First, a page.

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Feeding Draft HorsesBy Kentucky Equine Research Staff · October 17, 2011

Despite their large size, draft horses have a lower energy requirement than light horses, which may be due to their slower metabolism and a calm demeanor that reduces many calorie-burning activities. It is typically easy to maintain condition on draft horses. Overweight animals will have fat deposits on the neck, over the back, and in the hindquarters, particularly around the tailhead.

A common nutritional problem encountered in these easy-keeping drafts is undersupplementation of key nutrients in their diets. If they are on a low-grain or forage-only diet, they are likely receiving inadequate quantities of vitamins, minerals, and possibly protein. However, feeding a commercial feed at the recommended rate for the horse’s weight can easily result in obesity.

A low-intake feed or balancer pellet is one option for these horses. These feeds are formulated without high-calorie ingredients, yet supply all of the protein, vitamins, and minerals needed to compensate for nutritional inadequacies of the forage.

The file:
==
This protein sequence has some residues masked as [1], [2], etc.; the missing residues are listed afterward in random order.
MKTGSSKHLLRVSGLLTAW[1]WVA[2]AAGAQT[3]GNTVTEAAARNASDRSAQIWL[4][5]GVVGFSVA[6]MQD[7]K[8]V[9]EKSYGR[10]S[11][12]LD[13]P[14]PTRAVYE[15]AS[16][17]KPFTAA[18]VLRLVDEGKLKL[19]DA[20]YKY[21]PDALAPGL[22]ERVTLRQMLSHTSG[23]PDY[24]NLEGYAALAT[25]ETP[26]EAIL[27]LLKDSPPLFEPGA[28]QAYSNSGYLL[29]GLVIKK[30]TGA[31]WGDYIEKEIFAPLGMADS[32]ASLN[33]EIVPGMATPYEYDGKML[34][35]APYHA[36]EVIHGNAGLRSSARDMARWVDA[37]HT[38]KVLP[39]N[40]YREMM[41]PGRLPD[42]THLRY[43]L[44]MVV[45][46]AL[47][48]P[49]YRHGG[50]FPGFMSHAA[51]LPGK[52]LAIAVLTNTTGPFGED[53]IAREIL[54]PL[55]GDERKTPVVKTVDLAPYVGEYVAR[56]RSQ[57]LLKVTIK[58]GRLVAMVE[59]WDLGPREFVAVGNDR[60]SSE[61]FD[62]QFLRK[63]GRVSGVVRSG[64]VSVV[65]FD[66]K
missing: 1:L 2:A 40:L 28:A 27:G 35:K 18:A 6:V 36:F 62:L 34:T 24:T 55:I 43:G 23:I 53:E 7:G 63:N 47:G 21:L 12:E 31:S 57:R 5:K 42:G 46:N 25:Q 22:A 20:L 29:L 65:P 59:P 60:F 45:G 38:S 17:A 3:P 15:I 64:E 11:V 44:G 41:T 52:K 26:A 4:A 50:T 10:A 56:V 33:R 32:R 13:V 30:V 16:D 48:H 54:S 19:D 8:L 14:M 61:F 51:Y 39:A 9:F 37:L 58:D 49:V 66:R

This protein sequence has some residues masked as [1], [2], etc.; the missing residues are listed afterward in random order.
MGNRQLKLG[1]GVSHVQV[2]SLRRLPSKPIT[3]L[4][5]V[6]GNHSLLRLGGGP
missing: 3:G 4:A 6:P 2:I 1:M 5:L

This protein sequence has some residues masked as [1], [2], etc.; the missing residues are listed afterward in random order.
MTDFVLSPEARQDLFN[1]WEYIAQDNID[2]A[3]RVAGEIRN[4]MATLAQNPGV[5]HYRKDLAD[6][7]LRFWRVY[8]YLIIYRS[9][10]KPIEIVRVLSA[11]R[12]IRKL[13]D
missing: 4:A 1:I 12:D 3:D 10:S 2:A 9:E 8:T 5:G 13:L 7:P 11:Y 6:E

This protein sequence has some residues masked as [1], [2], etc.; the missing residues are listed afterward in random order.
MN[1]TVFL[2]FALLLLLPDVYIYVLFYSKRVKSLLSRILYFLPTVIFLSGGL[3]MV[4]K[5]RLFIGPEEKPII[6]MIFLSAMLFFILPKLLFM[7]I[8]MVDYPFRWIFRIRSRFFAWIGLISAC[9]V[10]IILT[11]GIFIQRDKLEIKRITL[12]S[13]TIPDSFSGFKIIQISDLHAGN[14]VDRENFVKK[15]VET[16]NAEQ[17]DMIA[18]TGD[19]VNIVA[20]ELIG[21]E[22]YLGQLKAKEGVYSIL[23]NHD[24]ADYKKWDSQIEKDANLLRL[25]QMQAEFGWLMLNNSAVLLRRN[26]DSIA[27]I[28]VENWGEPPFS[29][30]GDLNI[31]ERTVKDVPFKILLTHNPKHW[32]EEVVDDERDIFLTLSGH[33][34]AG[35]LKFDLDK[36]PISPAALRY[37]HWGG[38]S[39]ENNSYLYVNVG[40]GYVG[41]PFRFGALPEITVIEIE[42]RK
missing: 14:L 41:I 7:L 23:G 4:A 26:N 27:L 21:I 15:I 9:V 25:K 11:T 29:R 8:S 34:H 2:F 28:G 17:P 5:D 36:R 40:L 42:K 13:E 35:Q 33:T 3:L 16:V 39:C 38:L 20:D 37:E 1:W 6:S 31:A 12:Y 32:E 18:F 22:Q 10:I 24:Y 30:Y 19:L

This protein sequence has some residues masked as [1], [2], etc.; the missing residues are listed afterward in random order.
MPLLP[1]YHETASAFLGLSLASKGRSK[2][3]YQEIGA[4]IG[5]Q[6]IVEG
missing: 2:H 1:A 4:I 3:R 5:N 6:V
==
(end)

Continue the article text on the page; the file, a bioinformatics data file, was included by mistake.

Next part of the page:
If the horse already has enough protein in its diet, feeding a well-formulated vitamin and mineral supplement might be an alternative. If the animal is fed low-quality forage and has no access to pasture, protein deficiency may be an issue.

A balanced mineral and salt blend designed to be fed free choice is another possible option. If the animals refuse it, the recommended amount can be mixed in a small amount of concentrate and fed daily. The mineral mix should be designed specifically for horses, as general livestock minerals are not properly balanced to meet the requirements of horses.

The most helpful change for managing dietary conditions found in draft horses, which include equine polysaccharide storage myopathy, Cushing’s disease, insulin resistance, and laminitis, is the replacement of starch and sugar calories with fiber and fat calories. Maintaining a high-forage diet is also pivotal. Fat and alternative fiber sources (such as beet pulp and soy hulls) can be added if the horse requires additional calories.